Testimony Before the North Dakota House Judiciary Committee
on House Bill 1144 in Reference to Creating a Cause of Action for Censorship by Certain Technology Platforms
The Heartland Institute
January 20, 2021
Chairman Klemin and Members of the Committee:
Thank you for holding a hearing on House Bill 1144, legislation that provides North Dakotans a private cause of action in court when they have been censored or “de-platformed” on the various social media platforms that have become ubiquitous and integral to contemporary political speech and expression.
My name is Cameron Sholty, and I am the Director of Government Relations at The Heartland Institute. The Heartland Institute is a 37-year-old independent, national, nonprofit organization whose mission is to discover, develop, and promote free-market solutions to social and economic problems. Heartland is headquartered in Illinois and focuses on providing national, state, and local elected officials with reliable and timely research and analysis on important policy issues.
In less than a generation, emerging technologies and mediums promised democratization of free speech and political activism in a way never dreamed of by either its creators or users. Free speech and political activism, once the realm of partisans and professional pundits, was accessible such that people who were once spectators were now engaged, sharing their ideas and seeing their opinions manifest as public policy, and were challenging orthodoxies of a political class that seemed untouchable.
Yet that democratization gave way to the powers and pillars of technology in the blink of an eye. The consolidation of that power into the hands of a few titans in the sector has now effectively erased the empowerment of millions of Americans and their newfound voices.
Simply, these new technologies have been a blessing and a curse for our political discourse. On that, I think we can all agree.
Where it has empowered voices and people across the political spectrum, it has also empowered the voices that seek to divide us, misinform us, and manipulate us. I would like to tell you that the very platforms on which those messages are spread have been fair and impartial, yet the truth is that they haven’t been. In fact, their behavior in recent years certainly suggest it is not an indifferent actor on our national stage.
As partisans squabble and media apparatchiks chirp, the social media companies have ascended from mere stages where players perform to being the protagonists and villains rolled into one driving force of the storyline. The result has been near universal frustration with the behavior of what has become colloquially known as Big Tech.
As a free-market organization, The Heartland Institute continues to grapple with and delineate a comprehensive and deserving response to this ever-impinging force in our politics. Indeed, in a perfect world, I want to submit to you that legislation to rein in social media companies like Twitter or Facebook or technology giants like Amazon or Apple wouldn’t be necessary. But that’s not where we are today.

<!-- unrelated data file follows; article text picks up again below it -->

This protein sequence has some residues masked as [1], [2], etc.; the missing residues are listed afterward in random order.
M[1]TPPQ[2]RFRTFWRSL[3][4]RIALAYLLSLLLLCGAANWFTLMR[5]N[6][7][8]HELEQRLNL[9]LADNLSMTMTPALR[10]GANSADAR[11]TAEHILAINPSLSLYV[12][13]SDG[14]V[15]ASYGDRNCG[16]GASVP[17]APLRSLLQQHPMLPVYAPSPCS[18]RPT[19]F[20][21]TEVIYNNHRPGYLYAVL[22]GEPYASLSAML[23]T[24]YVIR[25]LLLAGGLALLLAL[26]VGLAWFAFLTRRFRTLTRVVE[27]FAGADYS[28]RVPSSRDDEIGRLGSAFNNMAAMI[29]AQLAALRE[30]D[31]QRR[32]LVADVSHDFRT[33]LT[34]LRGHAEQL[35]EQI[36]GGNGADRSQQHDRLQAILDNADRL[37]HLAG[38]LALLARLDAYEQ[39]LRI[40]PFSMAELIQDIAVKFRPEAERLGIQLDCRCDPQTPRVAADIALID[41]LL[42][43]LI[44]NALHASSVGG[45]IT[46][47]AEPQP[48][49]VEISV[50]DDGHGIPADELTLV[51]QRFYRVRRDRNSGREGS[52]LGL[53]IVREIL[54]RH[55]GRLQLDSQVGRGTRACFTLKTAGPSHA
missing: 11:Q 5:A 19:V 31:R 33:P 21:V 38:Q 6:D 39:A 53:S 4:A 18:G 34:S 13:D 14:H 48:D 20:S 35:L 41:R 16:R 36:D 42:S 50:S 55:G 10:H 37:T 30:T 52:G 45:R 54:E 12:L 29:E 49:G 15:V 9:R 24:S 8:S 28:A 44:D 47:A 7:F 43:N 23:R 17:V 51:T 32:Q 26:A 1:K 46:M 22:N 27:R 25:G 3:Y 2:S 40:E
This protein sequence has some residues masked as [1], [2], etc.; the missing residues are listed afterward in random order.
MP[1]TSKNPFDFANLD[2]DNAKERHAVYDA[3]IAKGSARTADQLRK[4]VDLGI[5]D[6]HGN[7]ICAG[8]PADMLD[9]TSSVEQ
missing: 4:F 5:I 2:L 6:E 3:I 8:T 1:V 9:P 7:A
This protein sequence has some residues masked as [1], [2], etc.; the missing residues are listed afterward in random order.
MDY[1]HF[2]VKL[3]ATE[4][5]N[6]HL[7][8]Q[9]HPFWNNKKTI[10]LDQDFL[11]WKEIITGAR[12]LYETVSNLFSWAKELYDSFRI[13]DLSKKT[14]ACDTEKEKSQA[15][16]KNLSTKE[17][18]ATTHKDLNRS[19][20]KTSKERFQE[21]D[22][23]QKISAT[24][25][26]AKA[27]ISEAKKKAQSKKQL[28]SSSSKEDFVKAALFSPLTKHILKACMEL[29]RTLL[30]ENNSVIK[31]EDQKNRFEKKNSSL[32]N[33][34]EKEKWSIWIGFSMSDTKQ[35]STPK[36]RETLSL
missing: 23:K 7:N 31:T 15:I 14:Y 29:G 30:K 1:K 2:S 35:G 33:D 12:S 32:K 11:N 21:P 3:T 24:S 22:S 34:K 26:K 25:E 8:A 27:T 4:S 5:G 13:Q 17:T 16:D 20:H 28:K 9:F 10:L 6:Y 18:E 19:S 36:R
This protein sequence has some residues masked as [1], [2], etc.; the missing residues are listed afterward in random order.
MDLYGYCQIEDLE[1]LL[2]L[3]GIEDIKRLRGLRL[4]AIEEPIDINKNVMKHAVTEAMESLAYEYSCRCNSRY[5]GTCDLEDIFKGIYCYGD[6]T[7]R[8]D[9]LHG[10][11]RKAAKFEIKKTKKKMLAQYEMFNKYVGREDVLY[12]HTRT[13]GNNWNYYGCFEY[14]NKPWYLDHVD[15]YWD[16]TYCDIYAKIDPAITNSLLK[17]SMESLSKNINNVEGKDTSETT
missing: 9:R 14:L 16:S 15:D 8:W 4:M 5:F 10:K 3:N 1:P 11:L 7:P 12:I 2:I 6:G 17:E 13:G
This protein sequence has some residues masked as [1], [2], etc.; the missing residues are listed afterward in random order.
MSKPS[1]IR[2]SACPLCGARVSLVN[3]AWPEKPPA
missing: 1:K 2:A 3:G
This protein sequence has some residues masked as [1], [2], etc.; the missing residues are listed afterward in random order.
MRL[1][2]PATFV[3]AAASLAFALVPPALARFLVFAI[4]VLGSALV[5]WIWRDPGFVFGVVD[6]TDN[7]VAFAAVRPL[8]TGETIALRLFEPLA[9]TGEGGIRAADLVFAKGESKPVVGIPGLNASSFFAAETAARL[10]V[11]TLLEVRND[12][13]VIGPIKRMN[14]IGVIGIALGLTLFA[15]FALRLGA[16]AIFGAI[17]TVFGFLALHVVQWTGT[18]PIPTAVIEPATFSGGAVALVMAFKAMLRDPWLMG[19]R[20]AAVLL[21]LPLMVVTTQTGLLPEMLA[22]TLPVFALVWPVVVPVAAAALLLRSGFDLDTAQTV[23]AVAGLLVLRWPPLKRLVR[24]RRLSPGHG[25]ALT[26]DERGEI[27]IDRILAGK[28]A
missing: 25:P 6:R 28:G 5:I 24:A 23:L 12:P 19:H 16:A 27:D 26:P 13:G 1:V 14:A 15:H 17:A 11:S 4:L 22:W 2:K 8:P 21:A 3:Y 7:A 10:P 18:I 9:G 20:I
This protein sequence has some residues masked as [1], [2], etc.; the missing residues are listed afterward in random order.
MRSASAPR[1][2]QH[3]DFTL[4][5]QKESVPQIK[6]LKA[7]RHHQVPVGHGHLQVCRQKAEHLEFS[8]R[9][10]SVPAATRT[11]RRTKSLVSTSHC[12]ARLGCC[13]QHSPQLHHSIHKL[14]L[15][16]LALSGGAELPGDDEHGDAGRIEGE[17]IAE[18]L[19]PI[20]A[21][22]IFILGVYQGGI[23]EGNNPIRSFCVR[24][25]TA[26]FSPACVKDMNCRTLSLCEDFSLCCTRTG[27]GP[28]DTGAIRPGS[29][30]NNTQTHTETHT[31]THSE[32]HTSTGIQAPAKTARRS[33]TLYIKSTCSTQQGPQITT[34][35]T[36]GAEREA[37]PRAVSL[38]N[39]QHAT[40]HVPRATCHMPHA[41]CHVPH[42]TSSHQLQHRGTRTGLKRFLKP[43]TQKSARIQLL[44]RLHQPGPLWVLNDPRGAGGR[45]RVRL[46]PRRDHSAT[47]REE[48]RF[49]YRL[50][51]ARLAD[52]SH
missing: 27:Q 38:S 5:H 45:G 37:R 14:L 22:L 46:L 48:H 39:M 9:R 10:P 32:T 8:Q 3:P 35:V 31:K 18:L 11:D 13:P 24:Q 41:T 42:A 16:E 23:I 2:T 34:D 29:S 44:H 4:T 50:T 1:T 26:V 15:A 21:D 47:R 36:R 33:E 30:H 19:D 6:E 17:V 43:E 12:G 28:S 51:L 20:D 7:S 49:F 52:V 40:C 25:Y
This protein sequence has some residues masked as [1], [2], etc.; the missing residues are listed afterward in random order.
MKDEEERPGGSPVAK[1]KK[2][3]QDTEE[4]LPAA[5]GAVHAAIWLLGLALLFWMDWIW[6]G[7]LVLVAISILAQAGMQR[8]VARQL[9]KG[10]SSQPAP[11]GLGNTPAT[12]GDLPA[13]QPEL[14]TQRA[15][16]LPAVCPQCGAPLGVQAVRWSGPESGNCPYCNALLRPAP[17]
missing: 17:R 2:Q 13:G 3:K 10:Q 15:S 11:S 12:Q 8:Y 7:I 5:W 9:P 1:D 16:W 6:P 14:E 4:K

A consensus has yet to emerge on the best way to address Big Tech’s censorship of voices on its platforms in a way that recognizes and reinforces America’s treasured tradition of free speech – either ideologically or practically.
That is, though, ultimately, a generous and perhaps naive reading of the current landscape. Of course, you and I are free to use or not use the products offered by Facebook, Twitter, Amazon, or Apple and Google. Of that, there ought to be no question. However, to forego using products as ubiquitous and woven into the fabric of our modern daily life is to forego being engaged with family and friends or knowing in real time what our elected officials are doing (or not doing) on our behalf or to struggle to grow a small business and procure customers.
So here we are today, challenging the behavior of Big Tech, which has been less than transparent and lacks respect for the moral responsibilities that it has as a primary outlet for political discourse in our nation and the dissemination of information of public import.
Further, I remain skeptical that there is a single silver bullet and believe the solution likely lies in the congruence of federal legislation, state legislation, and judicial action.
House Bill 1144 is good legislation, which should also spur a state-based and national debate on the role of Big Tech in our civic conversations. It is perhaps the tool policymakers need to give to North Dakotans such that the message is clear that robust public debate is sacrosanct and any action or failure to act to ensure a robust debate will be met with hard questions, and if necessary, enabling policies.
Thank you for your time today.
For more information about The Heartland Institute’s work, please visit our websites at www.heartland.org or http:/news.heartland.org, or call Cameron Sholty at 312/377-4000. You can reach Cameron Sholty by email at [email protected]